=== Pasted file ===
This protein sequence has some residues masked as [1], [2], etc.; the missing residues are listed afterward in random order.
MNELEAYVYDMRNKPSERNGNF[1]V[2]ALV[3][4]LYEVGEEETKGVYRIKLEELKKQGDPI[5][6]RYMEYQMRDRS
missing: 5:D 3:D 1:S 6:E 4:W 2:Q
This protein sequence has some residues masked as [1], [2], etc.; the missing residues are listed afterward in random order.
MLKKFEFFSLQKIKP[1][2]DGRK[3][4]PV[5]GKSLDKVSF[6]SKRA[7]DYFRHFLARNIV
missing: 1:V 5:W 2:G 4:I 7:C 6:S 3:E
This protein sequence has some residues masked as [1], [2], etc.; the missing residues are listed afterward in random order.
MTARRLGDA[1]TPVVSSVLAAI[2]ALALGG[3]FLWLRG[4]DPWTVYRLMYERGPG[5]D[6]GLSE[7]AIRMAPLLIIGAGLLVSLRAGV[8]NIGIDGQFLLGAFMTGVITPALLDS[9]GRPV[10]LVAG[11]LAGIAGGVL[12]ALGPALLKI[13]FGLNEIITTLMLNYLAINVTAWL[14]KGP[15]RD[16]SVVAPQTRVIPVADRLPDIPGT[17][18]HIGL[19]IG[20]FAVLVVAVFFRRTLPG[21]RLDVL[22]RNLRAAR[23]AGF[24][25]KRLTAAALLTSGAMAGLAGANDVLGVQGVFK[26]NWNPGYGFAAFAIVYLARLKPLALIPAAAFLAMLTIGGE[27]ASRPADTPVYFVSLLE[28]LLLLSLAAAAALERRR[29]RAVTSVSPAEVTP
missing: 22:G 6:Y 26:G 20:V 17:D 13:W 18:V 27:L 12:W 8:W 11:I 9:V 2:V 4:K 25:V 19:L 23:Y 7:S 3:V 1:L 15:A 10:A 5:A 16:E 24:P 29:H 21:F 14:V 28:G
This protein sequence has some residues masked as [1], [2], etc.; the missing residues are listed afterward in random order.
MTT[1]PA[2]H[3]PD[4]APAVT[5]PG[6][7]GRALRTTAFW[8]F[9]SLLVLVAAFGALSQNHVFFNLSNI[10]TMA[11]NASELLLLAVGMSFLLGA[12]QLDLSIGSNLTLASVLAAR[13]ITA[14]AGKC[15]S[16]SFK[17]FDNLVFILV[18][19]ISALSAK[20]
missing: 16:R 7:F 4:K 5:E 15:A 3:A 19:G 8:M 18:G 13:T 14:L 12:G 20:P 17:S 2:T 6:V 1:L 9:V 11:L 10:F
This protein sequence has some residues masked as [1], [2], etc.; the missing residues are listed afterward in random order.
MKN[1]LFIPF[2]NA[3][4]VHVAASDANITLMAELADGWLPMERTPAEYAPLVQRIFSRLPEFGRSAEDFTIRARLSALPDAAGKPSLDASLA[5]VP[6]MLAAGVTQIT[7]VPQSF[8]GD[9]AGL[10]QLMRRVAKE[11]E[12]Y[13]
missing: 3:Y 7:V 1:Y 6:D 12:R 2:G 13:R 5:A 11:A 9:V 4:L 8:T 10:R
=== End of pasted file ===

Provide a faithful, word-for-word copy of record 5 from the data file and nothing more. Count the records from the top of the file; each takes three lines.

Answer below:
This protein sequence has some residues masked as [1], [2], etc.; the missing residues are listed afterward in random order.
MKN[1]LFIPF[2]NA[3][4]VHVAASDANITLMAELADGWLPMERTPAEYAPLVQRIFSRLPEFGRSAEDFTIRARLSALPDAAGKPSLDASLA[5]VP[6]MLAAGVTQIT[7]VPQSF[8]GD[9]AGL[10]QLMRRVAKE[11]E[12]Y[13]
missing: 3:Y 7:V 1:Y 6:D 12:R 2:G 13:R 5:A 11:A 9:V 4:L 8:T 10:R